One of my hives (I first assumed Hive B but it was Hive A) swarmed today. Fortunately, I was home. Fortunately, they landed on a branch of my cherry tree. I was able to capture the hive and move it to a new hive. Unfortunately, this brand new hive is right next to the hive they vacated. I've never captured a swarm before so while the capture was a success, we'll see how the placement works out. I shot a full video and will post it later.
Hive B is still going like gangbusters! I added a third deep to the hive today ... let's see what they can do with that!
Hive A seems to be struggling again. Bottom deep is very full but even though I swapped a full frame into the empty upper super, they still haven't made any effort to draw out the frames in the top (deep) super. But there is a lot of hive activity and the hive is packed with bees on all frames ... except the nine empty ones in the second (top) super.
Hive B has really surged forward, though you wouldn't know it by looking at the activity in front of the hives. Both appear to be equally busy, with plenty of orientation activity in the afternoons, etc. But on opening the hives, B has nearly fully drawn comb in both supers with great brood pattern and honey storage.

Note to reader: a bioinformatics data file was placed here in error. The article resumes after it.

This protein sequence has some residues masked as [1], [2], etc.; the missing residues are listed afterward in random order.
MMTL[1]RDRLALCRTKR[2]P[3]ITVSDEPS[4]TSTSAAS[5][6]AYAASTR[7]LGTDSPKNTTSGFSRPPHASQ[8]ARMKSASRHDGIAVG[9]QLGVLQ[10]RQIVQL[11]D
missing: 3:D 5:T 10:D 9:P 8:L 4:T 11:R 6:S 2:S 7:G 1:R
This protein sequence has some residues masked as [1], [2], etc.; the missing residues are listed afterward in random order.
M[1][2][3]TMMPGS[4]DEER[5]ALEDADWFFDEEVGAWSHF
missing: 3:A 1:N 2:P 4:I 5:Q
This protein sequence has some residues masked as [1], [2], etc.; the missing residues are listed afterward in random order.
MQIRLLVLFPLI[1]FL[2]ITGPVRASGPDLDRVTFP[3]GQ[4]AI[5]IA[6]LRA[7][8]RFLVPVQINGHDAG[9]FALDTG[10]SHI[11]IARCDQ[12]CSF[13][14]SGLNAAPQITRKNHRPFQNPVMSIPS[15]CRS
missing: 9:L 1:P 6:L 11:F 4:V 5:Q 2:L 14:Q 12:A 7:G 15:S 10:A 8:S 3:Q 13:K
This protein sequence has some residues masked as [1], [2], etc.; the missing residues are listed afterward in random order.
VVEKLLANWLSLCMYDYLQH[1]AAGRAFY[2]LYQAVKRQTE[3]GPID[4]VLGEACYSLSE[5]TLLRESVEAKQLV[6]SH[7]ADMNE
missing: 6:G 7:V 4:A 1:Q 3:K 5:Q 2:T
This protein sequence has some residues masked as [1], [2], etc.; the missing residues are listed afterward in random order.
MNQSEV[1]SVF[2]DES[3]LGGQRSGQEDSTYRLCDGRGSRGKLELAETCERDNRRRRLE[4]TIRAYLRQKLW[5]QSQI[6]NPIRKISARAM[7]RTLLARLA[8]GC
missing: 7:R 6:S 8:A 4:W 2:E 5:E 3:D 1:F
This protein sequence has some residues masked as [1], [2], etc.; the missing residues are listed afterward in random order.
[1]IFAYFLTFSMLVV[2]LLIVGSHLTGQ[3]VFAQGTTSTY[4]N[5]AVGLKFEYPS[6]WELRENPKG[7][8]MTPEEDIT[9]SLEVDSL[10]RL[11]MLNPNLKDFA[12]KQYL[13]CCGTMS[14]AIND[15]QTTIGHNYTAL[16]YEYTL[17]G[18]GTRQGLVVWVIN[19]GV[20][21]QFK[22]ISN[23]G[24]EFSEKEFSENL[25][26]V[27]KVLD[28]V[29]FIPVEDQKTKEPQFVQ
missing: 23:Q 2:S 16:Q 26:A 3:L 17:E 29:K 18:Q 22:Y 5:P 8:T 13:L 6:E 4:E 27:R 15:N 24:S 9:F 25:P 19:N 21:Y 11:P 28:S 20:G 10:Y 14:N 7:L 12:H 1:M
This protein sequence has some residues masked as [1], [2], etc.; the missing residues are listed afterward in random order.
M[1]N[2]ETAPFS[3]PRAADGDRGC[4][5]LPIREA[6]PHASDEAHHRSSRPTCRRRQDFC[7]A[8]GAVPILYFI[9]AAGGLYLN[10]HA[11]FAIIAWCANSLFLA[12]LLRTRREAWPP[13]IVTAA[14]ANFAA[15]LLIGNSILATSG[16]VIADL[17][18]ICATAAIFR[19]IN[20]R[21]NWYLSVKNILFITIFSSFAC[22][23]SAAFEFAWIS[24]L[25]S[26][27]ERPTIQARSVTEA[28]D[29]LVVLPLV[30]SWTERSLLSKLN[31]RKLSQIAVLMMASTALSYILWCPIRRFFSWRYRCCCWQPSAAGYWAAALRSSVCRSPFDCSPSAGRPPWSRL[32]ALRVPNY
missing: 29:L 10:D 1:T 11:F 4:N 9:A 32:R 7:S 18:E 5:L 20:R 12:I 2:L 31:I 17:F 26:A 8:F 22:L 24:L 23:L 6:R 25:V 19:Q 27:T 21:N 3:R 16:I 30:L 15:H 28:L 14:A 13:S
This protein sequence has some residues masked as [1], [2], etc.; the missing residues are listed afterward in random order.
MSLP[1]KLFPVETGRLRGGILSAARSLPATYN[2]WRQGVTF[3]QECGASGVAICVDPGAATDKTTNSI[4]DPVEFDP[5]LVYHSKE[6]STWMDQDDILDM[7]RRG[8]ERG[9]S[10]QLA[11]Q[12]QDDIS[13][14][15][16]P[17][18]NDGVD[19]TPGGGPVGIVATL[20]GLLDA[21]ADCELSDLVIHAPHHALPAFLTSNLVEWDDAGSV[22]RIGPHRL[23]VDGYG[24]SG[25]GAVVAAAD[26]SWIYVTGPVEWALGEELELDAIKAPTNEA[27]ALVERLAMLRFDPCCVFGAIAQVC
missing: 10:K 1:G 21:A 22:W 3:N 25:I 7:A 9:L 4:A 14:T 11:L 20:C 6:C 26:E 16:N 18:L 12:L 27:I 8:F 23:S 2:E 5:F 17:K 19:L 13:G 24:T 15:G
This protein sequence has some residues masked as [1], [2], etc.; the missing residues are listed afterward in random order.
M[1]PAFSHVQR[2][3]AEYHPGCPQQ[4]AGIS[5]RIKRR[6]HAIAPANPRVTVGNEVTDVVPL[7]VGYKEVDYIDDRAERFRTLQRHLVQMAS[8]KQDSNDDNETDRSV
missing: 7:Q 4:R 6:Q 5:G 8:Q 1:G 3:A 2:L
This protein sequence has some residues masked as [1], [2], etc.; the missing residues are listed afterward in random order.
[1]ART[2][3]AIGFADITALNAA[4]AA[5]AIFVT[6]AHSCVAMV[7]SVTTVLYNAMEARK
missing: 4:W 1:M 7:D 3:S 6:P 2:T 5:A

Did not do hive inspections this week. Removed both hive tops and took the inner covers out. Using a Dremel, I notched them for bee access and ventilation (the notches go on the front.) Replaced both inner covers and put the tops back on the hives. Lots of activity in both hives.
Today's hive inspection was about as good as I could hope for.
Hive B - usually very aggressive, seems to have calmed down some. There was still syrup in the hive top feeder but it had gone bad. Of concern were about 200 dead bees in it - that's quite a lot in one week. I removed, cleaned and stored the feeder. They are starting to build comb in the upper deep super.
It's been in the mid-eighties. Yesterday, the bees were starting to beard on the hive. I removed the entrance reducer this morning but left one on Hive A, the weaker hive.
Nothing remarkable here - didn't even have to suit up. :)
Hive B (without the mite treatment) seems to be a very strong hive. The bees are very aggressive - they definitely do not like to be bothered. Some cling to my veil, trying to chew their way in. I am surrounded by a cloud of bees when I work this hive, some clinging to my gloved fingertips in an attempt to sting. Due to their agitated nature, I did not spend much time looking for the queen. I spotted capped brood and larvae. They haven't done much with the second empty super I put on some weeks ago, but they have built up burr comb between the supers. I removed the extra comb.
I posted to the Friends with Gardens site today, explaining more about this ... I treated with MAQS (Mite-Away Quick Strips).
After noticing how weak Hive A was this morning, I went out and did a closer inspection by pulling out the plywood beneath the screened bottom board. I have a Varroa mite problem. More accurately, I have a BIG Varroa mite problem. The bottom board had quite a number of live and dead mites all over it. How could this be on a hive that's only three weeks old? I posed that question to Stedman's Bees in Silverdale, and was told the mites may have overwintered in the foundation that I used to start this year's hive.